Study finds no blood clot risk with hormone patch
NEW YORK |
NEW YORK (Reuters Health) - Women who treat menopause symptoms with hormone patches rather than pills may not have an increased risk of blood clots in the legs or lungs -- even when they have a history of such clots, a new study suggests.
The findings, published in the journal Menopause, add to evidence that skin patches can be a safer alternative to pills for women who want to treat their bothersome menopause symptoms with hormone replacement therapy (HRT).
The number of women using HRT plummeted in 2002 after a large U.S. clinical trial found that women on estrogen-plus-progesterone pills had higher risks of blood clots, heart attack, stroke and breast cancer than placebo users did.
Up to that point, HRT had been prescribed to prevent heart disease and osteoporosis. Experts now advise against that.
However, hormone therapy remains the most effective way to ease menopausal hot flashes, so some women with severe symptoms still opt for it. Because of the risks, experts say women should use HRT at the lowest dose and for the shortest time possible.
There is growing evidence, though, that low-dose patches may not carry all the risks that pills do.
Some studies have found that, unlike pills, patches may not raise women's risk of a first-time venous thromboembolism (VTE), which refers to blood clots either in the leg veins or the lungs.
And a large UK study earlier this year found that women who used low-dose patches for hormone therapy had no greater risk of stroke than women not on HRT. Those on hormone pills or high-dose patches, however, did have a higher stroke risk than non-users.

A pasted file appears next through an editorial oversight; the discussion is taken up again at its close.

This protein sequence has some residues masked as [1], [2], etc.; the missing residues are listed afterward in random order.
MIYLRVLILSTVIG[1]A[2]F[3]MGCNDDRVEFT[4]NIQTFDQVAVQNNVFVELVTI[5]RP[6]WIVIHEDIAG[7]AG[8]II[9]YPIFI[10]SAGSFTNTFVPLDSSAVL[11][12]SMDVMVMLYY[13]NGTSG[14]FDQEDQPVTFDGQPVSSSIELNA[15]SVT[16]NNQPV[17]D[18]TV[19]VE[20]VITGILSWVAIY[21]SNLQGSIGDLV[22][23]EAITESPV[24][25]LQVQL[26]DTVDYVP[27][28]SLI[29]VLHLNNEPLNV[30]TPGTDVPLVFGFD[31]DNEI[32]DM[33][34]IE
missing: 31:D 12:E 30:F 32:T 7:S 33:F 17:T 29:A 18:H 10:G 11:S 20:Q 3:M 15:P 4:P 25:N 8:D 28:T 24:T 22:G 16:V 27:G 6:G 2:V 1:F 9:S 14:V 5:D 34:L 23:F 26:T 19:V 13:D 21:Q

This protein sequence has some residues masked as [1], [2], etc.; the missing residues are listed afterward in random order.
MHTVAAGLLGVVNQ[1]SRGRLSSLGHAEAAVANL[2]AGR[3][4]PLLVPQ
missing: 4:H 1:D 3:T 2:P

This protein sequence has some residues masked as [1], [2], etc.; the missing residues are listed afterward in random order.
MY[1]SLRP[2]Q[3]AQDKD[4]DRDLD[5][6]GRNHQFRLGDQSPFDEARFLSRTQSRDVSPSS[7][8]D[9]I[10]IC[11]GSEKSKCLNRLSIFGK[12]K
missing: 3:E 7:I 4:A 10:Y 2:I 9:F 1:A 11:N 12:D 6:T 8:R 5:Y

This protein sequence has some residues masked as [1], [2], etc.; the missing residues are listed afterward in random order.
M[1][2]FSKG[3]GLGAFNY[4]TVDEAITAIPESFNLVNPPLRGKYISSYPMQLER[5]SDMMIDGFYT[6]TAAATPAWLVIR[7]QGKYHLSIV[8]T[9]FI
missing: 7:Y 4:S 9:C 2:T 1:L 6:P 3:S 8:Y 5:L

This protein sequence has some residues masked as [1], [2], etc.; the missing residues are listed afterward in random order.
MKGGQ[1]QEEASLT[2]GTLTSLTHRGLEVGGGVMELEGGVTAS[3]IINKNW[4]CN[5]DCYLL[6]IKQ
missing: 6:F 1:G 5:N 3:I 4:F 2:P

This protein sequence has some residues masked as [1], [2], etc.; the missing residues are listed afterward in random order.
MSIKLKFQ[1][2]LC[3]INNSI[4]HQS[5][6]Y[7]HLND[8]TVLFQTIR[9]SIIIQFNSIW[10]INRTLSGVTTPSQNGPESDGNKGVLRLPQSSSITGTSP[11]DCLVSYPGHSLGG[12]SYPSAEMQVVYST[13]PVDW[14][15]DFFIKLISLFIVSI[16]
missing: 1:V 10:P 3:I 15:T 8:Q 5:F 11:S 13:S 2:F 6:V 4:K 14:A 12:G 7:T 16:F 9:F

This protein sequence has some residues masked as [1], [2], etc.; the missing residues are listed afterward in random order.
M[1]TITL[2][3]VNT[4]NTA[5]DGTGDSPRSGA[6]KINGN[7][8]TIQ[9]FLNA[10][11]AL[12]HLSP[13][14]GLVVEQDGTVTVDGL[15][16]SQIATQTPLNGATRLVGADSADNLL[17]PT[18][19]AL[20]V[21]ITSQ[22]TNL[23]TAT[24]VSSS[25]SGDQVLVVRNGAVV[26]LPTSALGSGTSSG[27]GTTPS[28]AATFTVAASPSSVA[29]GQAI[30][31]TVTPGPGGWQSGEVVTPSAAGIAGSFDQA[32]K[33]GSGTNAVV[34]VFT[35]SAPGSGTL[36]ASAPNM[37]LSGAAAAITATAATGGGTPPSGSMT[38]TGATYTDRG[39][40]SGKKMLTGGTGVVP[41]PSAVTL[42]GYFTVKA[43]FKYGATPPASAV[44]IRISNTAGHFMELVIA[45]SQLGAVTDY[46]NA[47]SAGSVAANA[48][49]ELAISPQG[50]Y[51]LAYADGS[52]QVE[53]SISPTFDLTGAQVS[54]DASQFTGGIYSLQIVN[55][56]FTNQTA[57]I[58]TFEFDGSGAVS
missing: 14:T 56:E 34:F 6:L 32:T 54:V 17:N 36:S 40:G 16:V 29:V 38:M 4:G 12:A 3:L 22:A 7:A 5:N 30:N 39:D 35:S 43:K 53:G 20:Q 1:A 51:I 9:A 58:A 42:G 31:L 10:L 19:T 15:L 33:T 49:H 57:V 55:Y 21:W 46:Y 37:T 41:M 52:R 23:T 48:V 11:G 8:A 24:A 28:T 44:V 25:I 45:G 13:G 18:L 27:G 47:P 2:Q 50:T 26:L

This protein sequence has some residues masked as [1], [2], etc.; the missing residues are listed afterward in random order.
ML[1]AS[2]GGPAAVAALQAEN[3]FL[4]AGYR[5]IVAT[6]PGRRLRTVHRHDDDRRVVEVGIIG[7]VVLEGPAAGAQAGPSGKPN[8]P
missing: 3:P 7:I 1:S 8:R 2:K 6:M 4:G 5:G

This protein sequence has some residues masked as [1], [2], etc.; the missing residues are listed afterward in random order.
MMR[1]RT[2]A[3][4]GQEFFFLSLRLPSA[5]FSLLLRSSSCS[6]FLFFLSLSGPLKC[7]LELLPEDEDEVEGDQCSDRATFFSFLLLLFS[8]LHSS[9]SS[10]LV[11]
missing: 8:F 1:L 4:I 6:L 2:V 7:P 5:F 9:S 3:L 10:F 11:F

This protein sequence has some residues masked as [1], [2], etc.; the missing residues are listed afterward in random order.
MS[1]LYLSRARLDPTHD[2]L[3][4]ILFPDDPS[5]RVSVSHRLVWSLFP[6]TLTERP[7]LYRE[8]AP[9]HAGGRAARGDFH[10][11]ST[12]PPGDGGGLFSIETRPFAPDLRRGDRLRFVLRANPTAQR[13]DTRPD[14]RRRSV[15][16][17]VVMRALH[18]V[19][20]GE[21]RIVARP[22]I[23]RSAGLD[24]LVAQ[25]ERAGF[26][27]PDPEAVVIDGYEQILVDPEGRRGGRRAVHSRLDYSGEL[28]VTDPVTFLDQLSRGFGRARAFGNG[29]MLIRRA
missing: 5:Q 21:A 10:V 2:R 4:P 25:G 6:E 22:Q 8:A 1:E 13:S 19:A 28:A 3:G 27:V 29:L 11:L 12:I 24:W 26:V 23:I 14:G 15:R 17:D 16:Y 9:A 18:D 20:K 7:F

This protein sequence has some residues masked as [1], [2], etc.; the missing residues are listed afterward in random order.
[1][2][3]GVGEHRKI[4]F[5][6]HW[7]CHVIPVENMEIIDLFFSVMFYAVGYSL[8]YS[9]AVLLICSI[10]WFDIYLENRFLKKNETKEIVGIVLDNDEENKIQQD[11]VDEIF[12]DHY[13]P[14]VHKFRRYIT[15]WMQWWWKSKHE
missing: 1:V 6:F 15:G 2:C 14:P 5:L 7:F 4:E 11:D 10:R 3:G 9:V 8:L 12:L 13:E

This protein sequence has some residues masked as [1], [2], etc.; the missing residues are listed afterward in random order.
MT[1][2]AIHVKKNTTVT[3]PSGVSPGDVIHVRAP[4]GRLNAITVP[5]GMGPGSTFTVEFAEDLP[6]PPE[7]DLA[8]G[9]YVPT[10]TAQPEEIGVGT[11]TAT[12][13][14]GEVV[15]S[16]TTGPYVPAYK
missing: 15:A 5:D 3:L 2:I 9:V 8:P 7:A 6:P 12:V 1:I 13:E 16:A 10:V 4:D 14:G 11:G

Most strokes are caused by clots that disrupt blood flow to the brain.
For the new study, French researchers looked at hormone therapy and the risk of repeat VTEs among women who had already been treated for one.
Of the 1,023 women they followed, 103 started using hormone patches for menopausal symptoms after stopping their VTE treatment -- which usually involves several months on anti-clotting drugs. Another 10 women used oral HRT, and the rest did not use any hormone replacement.
Over an average of 6.5 years, 77 women -- or 1 percent per year -- suffered a repeat blood clot. For women using hormone patches, the risk was no greater than it was for women not on
Of the 103 women who used the patches, six had a repeat blood clot. In contrast, two of the 10 who used hormone pills had a repeat clot. When the researchers weighed other factors, like the women's age and weight, those on pills showed a six-fold greater risk of a repeat blood clot than women who did not use hormone therapy.
The findings suggest that even for women at high risk of VTE, hormone patches may not further that risk, lead researcher Valerie Olie, of the French national research institute INSERM, told Reuters Health by e-mail.
Researchers think hormone patches may be less risky than pills because of the way they work. Unlike oral hormones, those delivered via skin patch bypass the liver, and may not boost clot-promoting proteins in the blood.
The current study, Olie said, is only the first to suggest that high-risk women who use hormone patches have no extra risk of repeat blood clots.
And the findings cannot tell women whether they should or shouldn't try hormone patches for severe menopause symptoms, according to Olie.
That, the researcher said, is a personal decision for women to make after talking with their doctor about the risks and benefits.
The study was partially funded by the French pharmaceutical company Pierre Fabre Sante. None of the researchers reports any financial conflicts of interest.
SOURCE: link.reuters.com/hez34r Menopause, online December 21, 2010.
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